SpontaneousCombustionThis 1990 cheapie was supposed to be the late Tobe Hooper’s “comeback” after his unsuccessful three-picture deal with Cannon Films (which gave us LIFEFORCE, INVADERS FROM MARS and THE TEXAS CHAINSAW MASSACRE 2).  Many Hooper fanatics proclaimed it a great movie, but the best I can say for SPONTANEOUS COMBUSTION is that it’s better than subsequent Hooper efforts like THE MANGLER, CROCODILE and THE TOOLBOX MURDERS—which really isn’t saying much at all!

It begins with Brian and his wife Peggy, who are present during the 1945 Trinity, NM atomic tests.  Peggy later becomes pregnant, and her son is born on the tenth anniversary of the bombing of Hiroshima.  Among other oddities, the boy has a supernaturally-endowed birthmark on his right hand, with which he makes his parents spontaneously combust.

Thirty years later Sam (Brad Dourif), the now-grown child of the early scenes, is residing in Trinidad Beach, CA.  He’s dealing with a pesky ex-wife, and also the opening of a nuclear power plant in his neighborhood that happens to be manned by his ex’s evil grandfather.  There’s also the fact that Sam’s permanent body temperature exceeds 100 degrees, and his unfortunate tendency to set things on fire with his birth mark-afflicted hand.

He’s especially freaked out upon learning that two people he knows have spontaneously combusted.  A third such death occurs inside a radio station into which Sam telephones, with an obnoxious technician (a cameoing John Landis) feeling Sam’s wrath through the phone, which causes the guy to sprout flames and burn up.

Sam is sent to the eccentric Dr. Marsh (John Cypher), an expert on spontaneous human combustion—and a remorseless killer.  Dr. Marsh suspects that Sam’s girlfriend Lisa (Cynthia Bain) possesses a similar “gift.”  This leads to another death by spontaneous combustion, and a visit to Nina (Melinda Dillon), a strange old woman with intimate knowledge of Sam’s parentage and the source of his powers…

Hooper appears to have been attempting to explore real-life social issues in a manner similar to the real life frisson he achieved in THE TEXAS CHAINSAW MASSACRE, with hot button topics like atomic testing, abortion, divorce and medical experimentation brought up.  Those things, alas, make little impression amid the vastly overcomplicated narrative that piles on too many last minute twists.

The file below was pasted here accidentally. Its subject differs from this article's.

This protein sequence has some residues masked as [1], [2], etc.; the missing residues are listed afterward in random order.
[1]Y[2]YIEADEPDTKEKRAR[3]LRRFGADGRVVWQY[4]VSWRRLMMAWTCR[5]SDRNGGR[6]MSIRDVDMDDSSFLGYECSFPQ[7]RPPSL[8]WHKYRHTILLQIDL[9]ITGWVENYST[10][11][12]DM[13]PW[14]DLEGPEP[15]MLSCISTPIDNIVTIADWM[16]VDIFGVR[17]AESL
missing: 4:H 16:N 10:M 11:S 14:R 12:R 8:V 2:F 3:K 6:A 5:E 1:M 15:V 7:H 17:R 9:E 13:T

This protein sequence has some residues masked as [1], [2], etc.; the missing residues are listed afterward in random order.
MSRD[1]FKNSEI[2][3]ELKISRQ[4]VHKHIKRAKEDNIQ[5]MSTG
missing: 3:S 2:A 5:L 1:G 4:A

Another problem is Brad Dourif, who’s distant and unsympathetic in the lead role (although he has some memorably psychotic moments toward the end).  That may have been the fault of Hooper and co-screenwriter Howard Goldberg, who can’t seem to decide whether Sam is supposed to be a good or bad guy.

Like most of Hooper’s post-1990 films, this one has a cheap straight-to-video look, which isn’t helped by the tacky synthesizer heavy score and overuse of CGI—which in 1990 was still in its infancy, something that’s all-too-evident here.  The one area in which SPONTANEOUS COMBUSTION comes through is in the combustion effects, depicted as gouts of flame bursting, more often than not, out of peoples’ mouths.  Unfortunately they’re not enough to make for a successful film!

Vital Statistics

Black Owl Productions

Director: Tobe Hooper
Producer: Jim Rogers
Screenplay: Tobe Hooper, Howard Goldberg
Cinematography: Levie Isaacks
Editing: David Kern
Cast: Brad Dourif, Cynthia Bain, Jon Cypher, William Prince, Melinda Dillon, Dey Young, Tegan West, Michael Keys Hall, Dale Dye, Dick Butkus, Joe Mays, Stacy Edwards, Brian Bremer, Frank Whiteman, Judy Prescott, Judy Behr, Betsy Thomas, John Landis